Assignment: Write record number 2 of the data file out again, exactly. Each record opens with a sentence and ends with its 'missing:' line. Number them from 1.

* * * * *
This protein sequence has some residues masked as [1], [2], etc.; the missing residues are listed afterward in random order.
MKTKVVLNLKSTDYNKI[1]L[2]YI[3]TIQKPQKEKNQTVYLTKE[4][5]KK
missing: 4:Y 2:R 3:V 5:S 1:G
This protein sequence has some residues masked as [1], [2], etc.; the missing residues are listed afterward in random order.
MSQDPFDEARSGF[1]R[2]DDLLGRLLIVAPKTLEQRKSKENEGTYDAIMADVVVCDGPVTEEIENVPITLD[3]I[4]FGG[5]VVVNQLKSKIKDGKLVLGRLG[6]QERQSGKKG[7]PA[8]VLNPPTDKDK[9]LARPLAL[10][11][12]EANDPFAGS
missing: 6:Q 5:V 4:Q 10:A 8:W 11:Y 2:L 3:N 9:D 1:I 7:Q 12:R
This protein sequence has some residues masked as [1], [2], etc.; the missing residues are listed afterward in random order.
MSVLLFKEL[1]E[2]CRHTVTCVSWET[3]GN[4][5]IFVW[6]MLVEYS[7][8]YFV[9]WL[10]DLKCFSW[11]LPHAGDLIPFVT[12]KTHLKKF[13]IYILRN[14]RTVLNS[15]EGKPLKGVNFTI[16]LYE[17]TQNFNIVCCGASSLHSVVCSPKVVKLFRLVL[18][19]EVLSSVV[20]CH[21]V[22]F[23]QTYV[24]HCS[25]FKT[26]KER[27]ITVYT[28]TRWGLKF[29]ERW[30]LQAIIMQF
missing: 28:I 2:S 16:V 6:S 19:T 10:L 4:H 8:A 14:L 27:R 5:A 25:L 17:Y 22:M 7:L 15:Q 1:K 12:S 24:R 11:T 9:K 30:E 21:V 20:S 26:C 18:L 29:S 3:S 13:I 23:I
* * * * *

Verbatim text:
This protein sequence has some residues masked as [1], [2], etc.; the missing residues are listed afterward in random order.
MSQDPFDEARSGF[1]R[2]DDLLGRLLIVAPKTLEQRKSKENEGTYDAIMADVVVCDGPVTEEIENVPITLD[3]I[4]FGG[5]VVVNQLKSKIKDGKLVLGRLG[6]QERQSGKKG[7]PA[8]VLNPPTDKDK[9]LARPLAL[10][11][12]EANDPFAGS
missing: 6:Q 5:V 4:Q 10:A 8:W 11:Y 2:L 3:N 9:D 1:I 7:Q 12:R